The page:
When it came to raising taxes, although the sample is very small, local voters tended to approve while state voters rejected. In San Francisco, voters doubled the gross receipts tax on companies with more than $50 million in annual revenue. It is expected to generate up to $300 million a year, which will fund the construction of 5,000 new affordable housing units and 1000 additional shelter beds. The vote was 60-40.

Portlanders approved a 1 percent tax on retail companies with more than $1 billion in gross revenues nationally and $500,000 locally. The money will go for clean energy projects. The vote was 64-36.   The voters in Mountain View, California approved a new per employee business tax by a whopping margin of 69-31. The tax would go from $100 per employee to $584,150 for businesses with over 5,000 employees. The city’s only business with over 5,000 employees is Google, with 23,324 employees.

On the other hand, at the state level Floridians approved a constitutional amendment that will require a two-thirds vote of the legislature to raise taxes or fees by a wide margin 66-34. Arizonans approved an initiative that prohibited state or local governments from imposing new or increasing existing taxes on services, which include financial services and real estate as well as hairdressing and amusements. The vote was 65-35.

Voters in both Arkansas and Missouri raised the state minimum wage. For me the vote in Missouri was particularly satisfying. Back in 2015 St. Louis raised its minimum wage from that state level of $7.70 to $11 by 2018. The courts stopped its implementation and the state legislature stripped the authority of any Missouri city from raising the minimum wage. The new state law will raise the Missouri minimum wage from $7.85 in 2018 to $12 in 2023 in annual increments of 85 cents an hour. Workers in St. Louis missed out on 4 years of wage increases but the new law does have something the old one lacked: after 2023 the minimum wage will be based on changes in the Consumer Price Index for Urban Wage Earners and Clerical Workers.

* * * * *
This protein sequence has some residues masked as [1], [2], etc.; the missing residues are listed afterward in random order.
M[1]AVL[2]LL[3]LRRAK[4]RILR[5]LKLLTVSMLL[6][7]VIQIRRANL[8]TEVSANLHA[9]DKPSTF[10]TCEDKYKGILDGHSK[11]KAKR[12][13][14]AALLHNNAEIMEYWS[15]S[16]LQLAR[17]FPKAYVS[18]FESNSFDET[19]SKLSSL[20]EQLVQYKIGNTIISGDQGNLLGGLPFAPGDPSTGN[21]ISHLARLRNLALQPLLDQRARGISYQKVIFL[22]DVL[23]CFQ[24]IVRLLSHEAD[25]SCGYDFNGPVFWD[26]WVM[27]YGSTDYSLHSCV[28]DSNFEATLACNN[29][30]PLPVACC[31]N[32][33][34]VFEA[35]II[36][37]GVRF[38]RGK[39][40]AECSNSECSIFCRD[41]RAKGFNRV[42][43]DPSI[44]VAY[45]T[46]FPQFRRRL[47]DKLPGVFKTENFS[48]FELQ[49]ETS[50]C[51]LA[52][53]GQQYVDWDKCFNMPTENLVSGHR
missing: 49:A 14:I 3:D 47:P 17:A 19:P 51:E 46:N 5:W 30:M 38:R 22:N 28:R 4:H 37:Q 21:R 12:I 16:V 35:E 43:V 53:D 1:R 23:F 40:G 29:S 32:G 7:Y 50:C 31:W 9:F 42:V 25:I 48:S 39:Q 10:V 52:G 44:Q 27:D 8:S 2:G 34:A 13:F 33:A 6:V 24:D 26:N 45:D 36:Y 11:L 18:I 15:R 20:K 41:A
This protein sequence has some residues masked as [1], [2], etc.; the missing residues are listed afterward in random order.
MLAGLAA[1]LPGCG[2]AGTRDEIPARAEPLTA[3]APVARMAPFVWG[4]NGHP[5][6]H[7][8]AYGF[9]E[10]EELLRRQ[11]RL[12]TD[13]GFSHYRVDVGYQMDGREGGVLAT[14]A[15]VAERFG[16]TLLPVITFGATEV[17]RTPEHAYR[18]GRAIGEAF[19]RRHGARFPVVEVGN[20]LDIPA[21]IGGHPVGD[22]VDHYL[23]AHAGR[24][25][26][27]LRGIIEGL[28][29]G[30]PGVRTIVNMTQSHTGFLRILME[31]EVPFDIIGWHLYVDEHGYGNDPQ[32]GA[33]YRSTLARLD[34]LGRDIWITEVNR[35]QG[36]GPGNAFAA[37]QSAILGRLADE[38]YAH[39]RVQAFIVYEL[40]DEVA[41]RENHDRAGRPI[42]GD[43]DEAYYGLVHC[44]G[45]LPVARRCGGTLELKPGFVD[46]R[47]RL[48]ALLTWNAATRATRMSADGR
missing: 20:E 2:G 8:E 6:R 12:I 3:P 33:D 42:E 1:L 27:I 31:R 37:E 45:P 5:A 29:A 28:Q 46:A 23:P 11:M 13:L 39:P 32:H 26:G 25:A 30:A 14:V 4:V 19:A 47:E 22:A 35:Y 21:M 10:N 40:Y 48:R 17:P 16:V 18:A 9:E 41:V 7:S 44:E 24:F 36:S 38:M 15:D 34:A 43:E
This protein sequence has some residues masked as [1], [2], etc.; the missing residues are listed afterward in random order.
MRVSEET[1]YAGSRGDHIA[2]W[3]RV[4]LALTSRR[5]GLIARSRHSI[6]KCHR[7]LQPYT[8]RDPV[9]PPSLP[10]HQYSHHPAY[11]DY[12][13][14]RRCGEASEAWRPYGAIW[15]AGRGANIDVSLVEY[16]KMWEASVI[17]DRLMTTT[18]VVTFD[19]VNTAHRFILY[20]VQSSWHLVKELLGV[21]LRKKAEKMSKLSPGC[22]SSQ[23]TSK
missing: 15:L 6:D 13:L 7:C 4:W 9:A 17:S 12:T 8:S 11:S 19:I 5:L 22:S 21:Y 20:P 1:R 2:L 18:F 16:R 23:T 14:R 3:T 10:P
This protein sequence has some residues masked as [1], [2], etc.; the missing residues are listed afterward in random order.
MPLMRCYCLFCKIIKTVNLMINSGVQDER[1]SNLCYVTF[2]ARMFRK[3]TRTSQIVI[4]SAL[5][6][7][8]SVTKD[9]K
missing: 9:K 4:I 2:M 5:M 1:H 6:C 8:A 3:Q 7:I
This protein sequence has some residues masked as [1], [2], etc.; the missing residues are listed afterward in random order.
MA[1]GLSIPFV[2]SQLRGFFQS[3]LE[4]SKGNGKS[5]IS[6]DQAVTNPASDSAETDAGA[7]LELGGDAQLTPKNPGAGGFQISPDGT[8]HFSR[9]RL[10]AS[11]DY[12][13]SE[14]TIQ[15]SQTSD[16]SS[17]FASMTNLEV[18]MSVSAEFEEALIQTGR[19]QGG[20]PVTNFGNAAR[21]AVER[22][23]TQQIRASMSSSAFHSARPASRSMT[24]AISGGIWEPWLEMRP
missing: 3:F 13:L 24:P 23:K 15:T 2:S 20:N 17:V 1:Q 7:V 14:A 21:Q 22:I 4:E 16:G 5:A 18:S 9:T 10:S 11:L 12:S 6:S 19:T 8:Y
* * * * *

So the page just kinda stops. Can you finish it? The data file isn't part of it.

Which measures will have the most lasting political impact? Florida’s initiative that restores right to vote for most people with prior felony conviction upon completion of their sentences means about 1 million people will be eligible to vote in the next election. That should guarantee Florida’s going blue.

Four states—Utah, Michigan, Colorado and Missouri approved initiatives to create independent commissions to draft maps for Congressional and state legislative districts. The initiatives were approved by margins of 60-70 percent. The end of partisan political redistricting is most welcome

Louisiana voters approved a constitutional amendment requiring unanimous agreement from juries in felony and capital crime court trials. Between 1812 and 1898, the state of Louisiana did require unanimous juries. In 1898, as part of the wave of Jim Crow laws enacted in the south, it gave white majorities considerable power.

The initiative process has its flaws, many of which could be eliminated if the Supreme Court would allow us to get big money out of politics. But it is gratifying to see the deliberative process at work. This election Brooksville, Florida residents voted to keep fluoride in their water supply while Houston, Missouri voted to eliminate it. Springfield, Ohio voted not to add fluoride to their water supply. Some 74 other cities banned water fluoridation according to the American Dental Association.

I know most of my progressive brethren view those who oppose fluoridation as in the thralls of conspiracy mongerers. Perhaps. But I’m sure each city witnessed a spirited debate. And researchers will have an even greater treasure trove of examples on which to base their comparative empirical studies.

 

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David Morris
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David Morris

David Morris is co-founder of the Institute for Local Self-Reliance and currently ILSR's distinguished fellow. His five non-fiction books range from an analysis of Chilean development to the future of electric power to the transformation of cities and neighborhoods.  For 14 years he was a regular columnist for the Saint Paul Pioneer Press. His essays on public policy have appeared in the New York TimesWall Street Journal, Washington PostSalonAlternetCommon Dreams, and the Huffington Post.